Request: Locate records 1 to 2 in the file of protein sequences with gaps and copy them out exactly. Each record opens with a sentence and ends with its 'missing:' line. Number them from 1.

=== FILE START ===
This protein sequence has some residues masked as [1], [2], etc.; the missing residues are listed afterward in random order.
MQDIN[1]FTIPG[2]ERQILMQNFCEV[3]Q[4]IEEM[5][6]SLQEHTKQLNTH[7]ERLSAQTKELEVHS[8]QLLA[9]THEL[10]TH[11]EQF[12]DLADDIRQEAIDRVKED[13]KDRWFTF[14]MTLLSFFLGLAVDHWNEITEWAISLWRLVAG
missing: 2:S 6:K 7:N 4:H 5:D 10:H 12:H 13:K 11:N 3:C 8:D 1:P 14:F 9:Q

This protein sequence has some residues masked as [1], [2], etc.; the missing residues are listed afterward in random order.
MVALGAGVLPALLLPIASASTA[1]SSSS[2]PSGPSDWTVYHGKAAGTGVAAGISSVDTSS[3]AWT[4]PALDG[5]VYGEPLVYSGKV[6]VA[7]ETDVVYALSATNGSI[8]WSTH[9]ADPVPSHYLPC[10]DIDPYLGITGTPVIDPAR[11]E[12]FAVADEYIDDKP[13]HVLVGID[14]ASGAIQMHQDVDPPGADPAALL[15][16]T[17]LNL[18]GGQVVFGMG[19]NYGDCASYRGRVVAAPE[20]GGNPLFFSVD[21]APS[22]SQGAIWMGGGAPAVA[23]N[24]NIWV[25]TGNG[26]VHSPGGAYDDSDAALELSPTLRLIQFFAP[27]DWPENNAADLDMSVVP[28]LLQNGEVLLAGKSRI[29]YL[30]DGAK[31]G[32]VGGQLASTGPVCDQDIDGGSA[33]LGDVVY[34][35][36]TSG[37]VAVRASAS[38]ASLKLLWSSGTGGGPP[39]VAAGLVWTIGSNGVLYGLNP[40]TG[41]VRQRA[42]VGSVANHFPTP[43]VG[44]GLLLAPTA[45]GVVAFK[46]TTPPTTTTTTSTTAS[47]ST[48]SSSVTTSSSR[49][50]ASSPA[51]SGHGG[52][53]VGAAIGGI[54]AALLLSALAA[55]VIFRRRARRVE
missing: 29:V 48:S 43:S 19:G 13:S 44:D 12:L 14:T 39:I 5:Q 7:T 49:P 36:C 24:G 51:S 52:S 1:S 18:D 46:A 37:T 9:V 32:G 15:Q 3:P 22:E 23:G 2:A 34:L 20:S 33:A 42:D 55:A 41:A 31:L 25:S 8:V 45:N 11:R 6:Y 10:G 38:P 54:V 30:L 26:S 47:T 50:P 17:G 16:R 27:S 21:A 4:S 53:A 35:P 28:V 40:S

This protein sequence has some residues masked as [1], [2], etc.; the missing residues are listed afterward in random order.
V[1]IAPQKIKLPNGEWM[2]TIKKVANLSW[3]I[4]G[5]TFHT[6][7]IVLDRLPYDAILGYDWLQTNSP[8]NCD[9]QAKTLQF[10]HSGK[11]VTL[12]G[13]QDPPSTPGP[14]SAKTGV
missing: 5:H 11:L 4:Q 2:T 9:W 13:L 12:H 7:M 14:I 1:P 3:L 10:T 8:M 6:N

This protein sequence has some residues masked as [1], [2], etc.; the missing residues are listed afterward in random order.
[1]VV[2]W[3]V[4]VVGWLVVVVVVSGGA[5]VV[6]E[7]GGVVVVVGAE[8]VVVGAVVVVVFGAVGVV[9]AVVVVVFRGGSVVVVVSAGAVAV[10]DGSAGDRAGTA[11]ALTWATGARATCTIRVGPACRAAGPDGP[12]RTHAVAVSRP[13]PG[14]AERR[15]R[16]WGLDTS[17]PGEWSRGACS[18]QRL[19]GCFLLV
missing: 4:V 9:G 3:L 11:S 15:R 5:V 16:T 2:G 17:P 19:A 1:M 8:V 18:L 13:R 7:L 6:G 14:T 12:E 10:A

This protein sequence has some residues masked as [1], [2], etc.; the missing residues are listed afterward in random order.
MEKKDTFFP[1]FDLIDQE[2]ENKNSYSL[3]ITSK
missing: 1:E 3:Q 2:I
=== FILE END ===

This protein sequence has some residues masked as [1], [2], etc.; the missing residues are listed afterward in random order.
MQDIN[1]FTIPG[2]ERQILMQNFCEV[3]Q[4]IEEM[5][6]SLQEHTKQLNTH[7]ERLSAQTKELEVHS[8]QLLA[9]THEL[10]TH[11]EQF[12]DLADDIRQEAIDRVKED[13]KDRWFTF[14]MTLLSFFLGLAVDHWNEITEWAISLWRLVAG
missing: 2:S 6:K 7:N 4:H 5:D 10:H 12:H 13:K 11:N 3:C 8:D 1:P 14:F 9:Q

This protein sequence has some residues masked as [1], [2], etc.; the missing residues are listed afterward in random order.
MVALGAGVLPALLLPIASASTA[1]SSSS[2]PSGPSDWTVYHGKAAGTGVAAGISSVDTSS[3]AWT[4]PALDG[5]VYGEPLVYSGKV[6]VA[7]ETDVVYALSATNGSI[8]WSTH[9]ADPVPSHYLPC[10]DIDPYLGITGTPVIDPAR[11]E[12]FAVADEYIDDKP[13]HVLVGID[14]ASGAIQMHQDVDPPGADPAALL[15][16]T[17]LNL[18]GGQVVFGMG[19]NYGDCASYRGRVVAAPE[20]GGNPLFFSVD[21]APS[22]SQGAIWMGGGAPAVA[23]N[24]NIWV[25]TGNG[26]VHSPGGAYDDSDAALELSPTLRLIQFFAP[27]DWPENNAADLDMSVVP[28]LLQNGEVLLAGKSRI[29]YL[30]DGAK[31]G[32]VGGQLASTGPVCDQDIDGGSA[33]LGDVVY[34][35][36]TSG[37]VAVRASAS[38]ASLKLLWSSGTGGGPP[39]VAAGLVWTIGSNGVLYGLNP[40]TG[41]VRQRA[42]VGSVANHFPTP[43]VG[44]GLLLAPTA[45]GVVAFK[46]TTPPTTTTTTSTTAS[47]ST[48]SSSVTTSSSR[49][50]ASSPA[51]SGHGG[52][53]VGAAIGGI[54]AALLLSALAA[55]VIFRRRARRVE
missing: 29:V 48:S 43:S 19:G 13:S 44:D 12:L 14:T 39:I 5:Q 7:T 49:P 36:C 24:G 51:S 52:S 1:S 18:D 46:A 37:T 9:V 32:G 15:Q 3:P 22:E 23:G 2:A 34:L 20:S 33:A 42:D 55:A 41:A 31:L 25:S 8:V 45:N 11:R 6:Y 10:G 38:P 54:V 30:L 26:S 47:T 50:P 17:G 16:R 27:S 21:A 4:S 53:A 35:P 28:V 40:S